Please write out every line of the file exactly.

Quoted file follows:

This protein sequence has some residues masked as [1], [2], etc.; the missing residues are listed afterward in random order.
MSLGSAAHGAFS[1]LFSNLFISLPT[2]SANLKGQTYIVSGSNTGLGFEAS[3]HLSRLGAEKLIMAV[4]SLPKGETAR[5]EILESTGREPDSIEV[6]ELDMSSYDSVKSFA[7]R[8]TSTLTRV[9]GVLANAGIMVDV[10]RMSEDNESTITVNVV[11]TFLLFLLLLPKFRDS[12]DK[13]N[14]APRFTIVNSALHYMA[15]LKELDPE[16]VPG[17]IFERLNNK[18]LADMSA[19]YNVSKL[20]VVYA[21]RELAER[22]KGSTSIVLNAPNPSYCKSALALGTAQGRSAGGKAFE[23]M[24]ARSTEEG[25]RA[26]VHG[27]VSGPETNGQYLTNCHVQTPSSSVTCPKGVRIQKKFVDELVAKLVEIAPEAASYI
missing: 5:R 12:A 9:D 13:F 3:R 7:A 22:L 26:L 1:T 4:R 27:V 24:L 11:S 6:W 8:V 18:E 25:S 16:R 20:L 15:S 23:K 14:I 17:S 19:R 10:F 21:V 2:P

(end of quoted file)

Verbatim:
This protein sequence has some residues masked as [1], [2], etc.; the missing residues are listed afterward in random order.
MSLGSAAHGAFS[1]LFSNLFISLPT[2]SANLKGQTYIVSGSNTGLGFEAS[3]HLSRLGAEKLIMAV[4]SLPKGETAR[5]EILESTGREPDSIEV[6]ELDMSSYDSVKSFA[7]R[8]TSTLTRV[9]GVLANAGIMVDV[10]RMSEDNESTITVNVV[11]TFLLFLLLLPKFRDS[12]DK[13]N[14]APRFTIVNSALHYMA[15]LKELDPE[16]VPG[17]IFERLNNK[18]LADMSA[19]YNVSKL[20]VVYA[21]RELAER[22]KGSTSIVLNAPNPSYCKSALALGTAQGRSAGGKAFE[23]M[24]ARSTEEG[25]RA[26]VHG[27]VSGPETNGQYLTNCHVQTPSSSVTCPKGVRIQKKFVDELVAKLVEIAPEAASYI
missing: 5:R 12:A 9:D 13:F 3:R 7:A 22:L 26:L 1:T 4:R 27:V 24:L 11:S 6:W 8:V 18:E 25:S 16:R 20:L 15:S 23:K 14:I 17:S 19:R 10:F 21:V 2:P